It was 4 a.m. by the time chef Kimberly Camara finished transforming her New York City apartment into a makeshift bakery for Kora, her Filipino doughnut shop. She’d spent the last two days prepping dough, fillings, and glazes, and on this sleepy Friday last fall she pulled out folding tables stored underneath the couch and plugged in two small fryers. While she waited for the rest of her team to arrive—her mother, brother, and cousin—she and her partner, Kevin Borja, rolled and shaped the doughnuts on the folding tables. Altogether, they fried, glazed, and boxed about 500 doughnuts for customers to pick up. And while that may seem like a lot of doughnuts, this barely makes a dent in Kora’s nearly 10,000-person waitlist.
“It’s daunting,” Camara says. After she and Borja were laid off from their jobs—a research development cook and a server at Union Square Hospitality Group, respectively—back in March, Camara cobbled together leftover ube pastry cream and brioche dough and sold them as doughnuts via Instagram. “There was no monetary motivation behind it,” she says. “It was literally just like, I want to do something.” She thought they’d be doing this for about a month, but now a year later, they’re trying to keep up with the staggering number of orders they’ve gotten. Recently they opened their own commissary space to keep up with their never-ending orders.
While business for delivery apps has more than doubled during the pandemic, Instagram has become a source for takeout. The Kora team was shocked by how fast their following grew. But they weren’t surprised that people were interested in Filipino flavors. “I think society has become more open to trying things because of the internet, honestly,” Camara says. “Obviously, ube is one of the main things that people are so excited about, just because it’s purple and tastes great. I see a lot of Filipino cuisine being hailed and sought out.”
Kora is one of several new Filipino online pop-up bakeries slammed with overwhelming demand. The Dusky Kitchen and JEJOCA, both located in New York City, have consistently sold out of Filipino sweets sampler boxes within a day or two of opening up online orders. The team behind Salamat Cookies in Indianapolis received double the orders they expected in their first week in business last May. Now, 24,200 cookies later, Salamat has registered as an LLC, launched an official website, and is looking into renting a commercial kitchen. In Milpitas, California, chef Francis Sibal started Kuya Pields in response to the popularity of the baked goods he made and donated to frontline workers at the hospital where his sister works. “People were too embarrassed to say, ‘Hey, could I just buy it?’ knowing this whole thing was for the front liners,” he says. “I didn’t plan to start a business. It all just happened.”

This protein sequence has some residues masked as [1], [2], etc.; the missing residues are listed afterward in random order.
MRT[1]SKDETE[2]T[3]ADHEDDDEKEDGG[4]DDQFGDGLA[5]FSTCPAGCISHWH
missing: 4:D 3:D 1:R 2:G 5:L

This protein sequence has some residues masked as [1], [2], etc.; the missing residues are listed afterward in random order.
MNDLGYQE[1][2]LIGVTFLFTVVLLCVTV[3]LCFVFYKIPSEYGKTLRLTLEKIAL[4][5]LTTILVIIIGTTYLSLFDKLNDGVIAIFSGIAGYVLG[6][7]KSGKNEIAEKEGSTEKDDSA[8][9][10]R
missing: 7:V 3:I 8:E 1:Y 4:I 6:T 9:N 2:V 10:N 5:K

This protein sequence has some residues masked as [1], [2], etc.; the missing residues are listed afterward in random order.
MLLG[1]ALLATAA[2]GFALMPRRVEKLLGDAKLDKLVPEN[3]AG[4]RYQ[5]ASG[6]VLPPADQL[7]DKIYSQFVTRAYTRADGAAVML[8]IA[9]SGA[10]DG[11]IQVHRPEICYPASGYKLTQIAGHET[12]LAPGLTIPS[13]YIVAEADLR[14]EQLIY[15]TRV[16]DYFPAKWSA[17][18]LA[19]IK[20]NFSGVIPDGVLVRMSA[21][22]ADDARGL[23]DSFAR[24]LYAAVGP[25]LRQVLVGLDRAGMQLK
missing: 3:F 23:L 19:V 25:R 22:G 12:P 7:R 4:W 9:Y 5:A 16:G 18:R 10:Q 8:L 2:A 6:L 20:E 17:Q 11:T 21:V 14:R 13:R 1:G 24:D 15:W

And it’s happening now—with a lot of chefs out of work and able to dedicate their skills and time to more personal projects; home bakers ready to take their hobby to the next level; and so many of us stuck at home, on our phones, and in search of something soothing, scintillating, and sweet. All this has led to the current Filipino baking evolution we’re seeing right now on social media.
Baking has long been a part of the Philippine culinary canon, reflecting a history of cultural melding. In precolonial times, with the influence of Malay ancestors, natives made cakes out of sticky rice and coconut milk. In a 16th century account, Italian historian Antonio Pigafetta described kakanin—the general name for Filipino rice cakes wrapped in banana leaves and given to the Spanish as gifts—as “resembling sugar loaves, while others were made in the manner of tarts with eggs and honey.” Philippine food historian Doreen Fernandez noted in her book Palayok that there were so many variations of kakanin, specifically subtly sweet baked bibingka and fluffy steamed puto, that written records from Spanish missionaries couldn’t capture how rich the baking tradition had been.